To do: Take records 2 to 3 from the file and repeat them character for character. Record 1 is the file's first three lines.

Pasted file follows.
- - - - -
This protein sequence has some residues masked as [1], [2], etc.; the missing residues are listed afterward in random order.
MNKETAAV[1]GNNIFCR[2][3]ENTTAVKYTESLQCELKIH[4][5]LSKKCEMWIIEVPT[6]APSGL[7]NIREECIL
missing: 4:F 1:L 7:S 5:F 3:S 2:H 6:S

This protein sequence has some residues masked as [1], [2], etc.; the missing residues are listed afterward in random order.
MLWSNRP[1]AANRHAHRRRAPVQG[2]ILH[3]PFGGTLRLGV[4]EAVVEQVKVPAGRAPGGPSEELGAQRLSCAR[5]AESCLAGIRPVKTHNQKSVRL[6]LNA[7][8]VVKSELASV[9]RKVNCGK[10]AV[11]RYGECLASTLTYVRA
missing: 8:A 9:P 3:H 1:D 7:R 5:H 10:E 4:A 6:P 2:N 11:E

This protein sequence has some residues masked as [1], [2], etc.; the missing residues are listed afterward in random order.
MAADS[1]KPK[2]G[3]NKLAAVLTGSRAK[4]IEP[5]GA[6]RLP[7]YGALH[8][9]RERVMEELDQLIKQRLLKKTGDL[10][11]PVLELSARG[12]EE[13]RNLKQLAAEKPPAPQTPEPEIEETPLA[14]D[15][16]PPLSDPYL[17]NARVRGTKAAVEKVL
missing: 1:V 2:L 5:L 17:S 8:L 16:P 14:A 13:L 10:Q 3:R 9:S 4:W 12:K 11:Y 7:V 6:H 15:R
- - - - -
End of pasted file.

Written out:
This protein sequence has some residues masked as [1], [2], etc.; the missing residues are listed afterward in random order.
MLWSNRP[1]AANRHAHRRRAPVQG[2]ILH[3]PFGGTLRLGV[4]EAVVEQVKVPAGRAPGGPSEELGAQRLSCAR[5]AESCLAGIRPVKTHNQKSVRL[6]LNA[7][8]VVKSELASV[9]RKVNCGK[10]AV[11]RYGECLASTLTYVRA
missing: 8:A 9:P 3:H 1:D 7:R 5:H 10:E 4:A 6:P 2:N 11:E

This protein sequence has some residues masked as [1], [2], etc.; the missing residues are listed afterward in random order.
MAADS[1]KPK[2]G[3]NKLAAVLTGSRAK[4]IEP[5]GA[6]RLP[7]YGALH[8][9]RERVMEELDQLIKQRLLKKTGDL[10][11]PVLELSARG[12]EE[13]RNLKQLAAEKPPAPQTPEPEIEETPLA[14]D[15][16]PPLSDPYL[17]NARVRGTKAAVEKVL
missing: 1:V 2:L 5:L 17:S 8:L 16:P 14:A 13:L 10:Q 3:R 9:S 4:W 12:K 11:Y 7:V 6:H 15:R